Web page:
Do morning air ads work much better?

One of those recurring themes in the articles on productivity, vital advice or lifestyles is usually to face those who are ‘people of tomorrow’ against those who are not. Articles often focus on how work dynamics change and how we should adjust to what works best for us. And, of course, all this is also a recurring element in popular culture. Who has not found a character in a novel or series who is “not a person” until they have their first coffee of the day?

But the truth is that the change between morning, afternoon and until night has an impact that goes much further. It also changes how we consume, how we respond to messages and how we process ads. On this last point, the studies make it clear that the announcements that we come across in the morning have a different response than the announcements that we come across in the afternoon.

The most recent of the studies on the issue has been carried out in the USA TVSquared and has focused on television advertising. After analyzing DTC (direct-to-consumer) business ads for 15 months on American television ($ 138 million ads), he came to some conclusions about how shoppers responded to messages.

The most interesting and striking is that these ads worked much better in the morning. Consumers connected with their messages better and responded to them more effectively if they saw the ad in the morning.

Tomorrow’s announcement, more effective

The announcements emitted during the morning achieved a response rate 105% higher than the average, data well above 37% more than the announcements emitted during the day in general. Key hours and night weren’t working well for these ads. The response fell 15% in prime time and 20% in nightly ads.

The analysis also found differences between the type of content in which the ads were positioned and the days. The ads that went on children’s entertainment breaks, talk shows and programs in Spanish (broadcast in the US, of course) worked much better than other types of content, with a rise of 175%. The same happened with some days. On Thursdays and Fridays they achieved a much more favorable response.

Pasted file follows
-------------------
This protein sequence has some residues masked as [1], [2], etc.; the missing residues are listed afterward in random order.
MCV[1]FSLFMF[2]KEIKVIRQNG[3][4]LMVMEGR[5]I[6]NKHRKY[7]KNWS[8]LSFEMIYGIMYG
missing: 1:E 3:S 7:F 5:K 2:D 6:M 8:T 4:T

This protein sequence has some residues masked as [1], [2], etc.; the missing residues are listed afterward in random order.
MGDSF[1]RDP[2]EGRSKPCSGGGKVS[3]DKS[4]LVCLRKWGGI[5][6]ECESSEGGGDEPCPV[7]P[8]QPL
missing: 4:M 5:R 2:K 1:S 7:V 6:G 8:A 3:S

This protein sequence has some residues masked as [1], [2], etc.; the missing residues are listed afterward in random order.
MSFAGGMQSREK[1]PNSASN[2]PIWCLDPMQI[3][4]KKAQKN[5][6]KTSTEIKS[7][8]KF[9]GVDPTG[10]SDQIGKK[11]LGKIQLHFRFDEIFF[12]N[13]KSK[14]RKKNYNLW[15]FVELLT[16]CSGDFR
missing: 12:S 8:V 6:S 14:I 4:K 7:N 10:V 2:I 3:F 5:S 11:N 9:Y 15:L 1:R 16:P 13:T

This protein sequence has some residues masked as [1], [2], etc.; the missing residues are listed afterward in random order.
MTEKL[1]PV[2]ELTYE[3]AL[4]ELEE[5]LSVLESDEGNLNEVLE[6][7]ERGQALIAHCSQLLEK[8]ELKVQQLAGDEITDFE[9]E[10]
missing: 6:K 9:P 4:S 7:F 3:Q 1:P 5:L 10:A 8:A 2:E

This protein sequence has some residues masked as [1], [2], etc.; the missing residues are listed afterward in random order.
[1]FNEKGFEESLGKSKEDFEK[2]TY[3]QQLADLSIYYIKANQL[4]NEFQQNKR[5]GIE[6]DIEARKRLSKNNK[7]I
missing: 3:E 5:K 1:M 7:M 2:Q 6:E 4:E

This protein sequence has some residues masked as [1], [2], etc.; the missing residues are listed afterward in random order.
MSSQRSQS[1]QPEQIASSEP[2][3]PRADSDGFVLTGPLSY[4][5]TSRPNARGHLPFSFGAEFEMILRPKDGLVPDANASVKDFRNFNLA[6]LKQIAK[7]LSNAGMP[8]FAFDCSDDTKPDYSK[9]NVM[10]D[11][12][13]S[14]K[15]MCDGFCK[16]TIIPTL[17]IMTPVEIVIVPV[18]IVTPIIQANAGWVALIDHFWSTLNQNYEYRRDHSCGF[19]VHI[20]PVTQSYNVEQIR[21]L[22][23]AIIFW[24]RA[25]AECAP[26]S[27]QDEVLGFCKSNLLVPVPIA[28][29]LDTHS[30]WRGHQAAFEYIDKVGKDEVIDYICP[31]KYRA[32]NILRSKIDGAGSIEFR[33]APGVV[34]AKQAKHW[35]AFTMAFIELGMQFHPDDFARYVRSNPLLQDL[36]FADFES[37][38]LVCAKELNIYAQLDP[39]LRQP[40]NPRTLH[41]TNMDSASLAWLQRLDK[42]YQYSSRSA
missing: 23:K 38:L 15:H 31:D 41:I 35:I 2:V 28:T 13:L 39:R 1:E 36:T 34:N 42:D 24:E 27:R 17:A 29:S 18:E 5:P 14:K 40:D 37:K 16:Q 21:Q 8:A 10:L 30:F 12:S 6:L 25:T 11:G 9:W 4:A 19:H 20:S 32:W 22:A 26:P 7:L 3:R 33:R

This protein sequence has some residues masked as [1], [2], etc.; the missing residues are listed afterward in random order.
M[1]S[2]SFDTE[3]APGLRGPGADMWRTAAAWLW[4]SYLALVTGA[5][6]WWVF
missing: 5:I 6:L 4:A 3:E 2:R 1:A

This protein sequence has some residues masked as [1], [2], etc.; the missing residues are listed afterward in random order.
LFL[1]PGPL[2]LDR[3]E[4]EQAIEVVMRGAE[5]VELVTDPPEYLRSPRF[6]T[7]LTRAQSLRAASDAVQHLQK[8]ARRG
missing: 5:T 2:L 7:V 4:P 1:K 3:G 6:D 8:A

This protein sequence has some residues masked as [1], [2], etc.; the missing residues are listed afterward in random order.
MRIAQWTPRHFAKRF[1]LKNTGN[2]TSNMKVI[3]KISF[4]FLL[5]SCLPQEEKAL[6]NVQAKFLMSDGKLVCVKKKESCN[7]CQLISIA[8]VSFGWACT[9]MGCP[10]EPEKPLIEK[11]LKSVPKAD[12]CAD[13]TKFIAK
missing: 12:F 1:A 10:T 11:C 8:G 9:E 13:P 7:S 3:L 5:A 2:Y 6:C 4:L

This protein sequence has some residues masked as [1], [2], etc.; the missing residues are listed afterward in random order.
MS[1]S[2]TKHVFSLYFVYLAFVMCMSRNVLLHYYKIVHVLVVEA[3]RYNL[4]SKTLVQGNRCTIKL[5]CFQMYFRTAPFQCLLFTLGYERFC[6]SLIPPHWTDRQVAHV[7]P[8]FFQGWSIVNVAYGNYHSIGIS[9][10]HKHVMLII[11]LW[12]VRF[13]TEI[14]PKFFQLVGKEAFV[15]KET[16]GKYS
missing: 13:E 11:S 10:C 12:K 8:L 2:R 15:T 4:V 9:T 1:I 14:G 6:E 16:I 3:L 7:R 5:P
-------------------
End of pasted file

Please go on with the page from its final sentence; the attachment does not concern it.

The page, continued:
Why do these ads work better in the morning? Does it have to do with the type of product? Is it a question marked by the broadcast schedule and by the viewers on the other side? Is it simply that we have a ‘fresh’ mind of brand recommendations first thing and we receive their content better?

The study has not gone into making valuations or establishing theories about what makes ads work much better first thing, although the truth is that it is not the first study that finds a relationship between results and hours.

Same data for video ads

Another study had focused on what was happening with online video and its advertising and its data also indicated that mornings were the best time. Its positive fork was quite wide, yes.

According to the conclusions of the study, conducted a few years ago by YuMe, consumers received much better online video ads between 3 a.m. and 12 noon. The data was 17% more favorable, 12% more to recommend the product and 11% more to buy than the control group achieved. The data was positive in the other slots as well, but not so much. The hairpin from 12 noon to 5 pm actually collected the poorest data. And, the earlier in the morning, the more favorable consumers were to the ads they received on video.

Nor did the study draw conclusions about what made consumers view those ads better, but Business Insider also speculated that fewer brand impacts had been received. That is, in the early hours, consumers had still received a limited number of media and advertiser content, which would make their brains less saturated with managing information.

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